Dupras left Silicon Valley Community Foundation last year telling the Times that working with Loijens had become too much.
Carson claimed in a tweet that he was unaware of what was happening. Several workers said they left the foundation because of Loijens’ behavior
Moreno called Carson out after he issued a statement saying fixing the issues within the company was his number one priority
‘(Carson) could have stopped this and reined her in, and he didn’t,’ she said.
Another employee, Dory Gannes, said Carson pushed his team to raise as much money as possible because he wanted the foundation to be one of the nation’s biggest philanthropies.
‘There was this bigger is better mentality,’ Gannes said.
She left in 2016 after two years following a dispute with Loijens. ‘Our world was driven by scale – how many clients we had, how many grans we processed, how many countries we made grants to,’ she said.
Dupras said she was also targeted by Loijens during an employee meeting. She told the Times that when she told the group she wasn’t feeling well, Loijens responded with a sexually charged retort.
‘She said I was pretty good looking and might be pregnant,’ Dupras said. ‘She said, “You might want to get that checked out.”’
Another former worker alleged that Loijens threatened her staff telling one woman who had met with a donor by herself, which was against the rules, that if she caught the woman doing that again she would kill her.
Shortly after the allegations surfaced, Loijens resigned from the company. Carson has since been placed on administrative leave and the director of human resources at the foundation also resigned.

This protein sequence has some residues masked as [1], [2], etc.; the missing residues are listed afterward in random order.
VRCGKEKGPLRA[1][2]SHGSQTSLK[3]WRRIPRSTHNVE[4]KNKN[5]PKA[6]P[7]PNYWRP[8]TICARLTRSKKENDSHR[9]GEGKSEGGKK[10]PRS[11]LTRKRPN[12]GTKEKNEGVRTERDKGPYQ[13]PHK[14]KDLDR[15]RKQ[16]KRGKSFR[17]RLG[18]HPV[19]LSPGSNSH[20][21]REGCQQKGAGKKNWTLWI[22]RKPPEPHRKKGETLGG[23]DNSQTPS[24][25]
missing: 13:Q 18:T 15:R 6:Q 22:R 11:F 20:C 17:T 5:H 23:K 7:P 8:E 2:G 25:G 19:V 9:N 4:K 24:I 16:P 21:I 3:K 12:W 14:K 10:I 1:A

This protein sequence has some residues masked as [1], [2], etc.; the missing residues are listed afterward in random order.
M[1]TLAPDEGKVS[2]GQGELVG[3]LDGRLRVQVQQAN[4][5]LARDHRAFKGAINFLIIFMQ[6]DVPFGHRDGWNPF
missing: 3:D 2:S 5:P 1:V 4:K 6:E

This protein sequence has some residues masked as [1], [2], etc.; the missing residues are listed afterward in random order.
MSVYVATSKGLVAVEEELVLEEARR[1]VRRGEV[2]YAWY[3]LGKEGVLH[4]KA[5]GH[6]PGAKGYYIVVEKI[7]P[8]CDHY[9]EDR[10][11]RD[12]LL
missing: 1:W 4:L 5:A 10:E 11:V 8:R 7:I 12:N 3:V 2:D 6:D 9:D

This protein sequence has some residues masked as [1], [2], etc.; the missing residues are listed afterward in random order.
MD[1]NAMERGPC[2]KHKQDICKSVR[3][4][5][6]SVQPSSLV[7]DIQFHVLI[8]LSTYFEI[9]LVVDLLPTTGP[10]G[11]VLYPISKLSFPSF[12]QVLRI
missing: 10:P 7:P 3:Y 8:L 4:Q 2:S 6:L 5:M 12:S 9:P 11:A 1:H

In a series of tweets to address the backlash, Carson posted that he was unaware of the rampant turmoil and urged employees to come forward.
‘I am responsible for workplace culture. I am deeply troubled and regret that former staff felt they could not report inappropriate behavior and urge any other staff to come forward. Listening and fixing this is Priority#1.’
One one worker at Silicon Valley Community Foundation said Loijens referred to a black employee as a ‘slave’ and threatened to kill another woman
Facebook founder Mark Zuckerberg (left) and Netflix CEO Reed Hastings (right) are among the top donors for the foundation
Former employee, Maria Moreno, called him out tweeting: ‘Please stop acting like you did not know! I reported both you and Mari Ellen to HR July 2017. At the end of the day, I was the one who had to leave the foundation bc it was a toxic work environment’.
The Times reports that Carson is now negotiating his exit and won’t return to the foundation. A law firm was also hired to conduct an investigation.
Zuckerberg and other donors have remained largely quiet about the allegations. Representatives for the Facebook founder and Hastings told the Times they support the actions of the foundation’s board, which placed Carson on leave.
Since 2011, Zuckerberg has donated some 45 million shares of his company’s stock to the organization, worth roughly $1.8billion at the time they were given. GoPro’s founder Nicholas Woodman donated stock worth $500million in 2014, and that same year WhatsApp co-founder Jan Koum donated $566million worth of stock.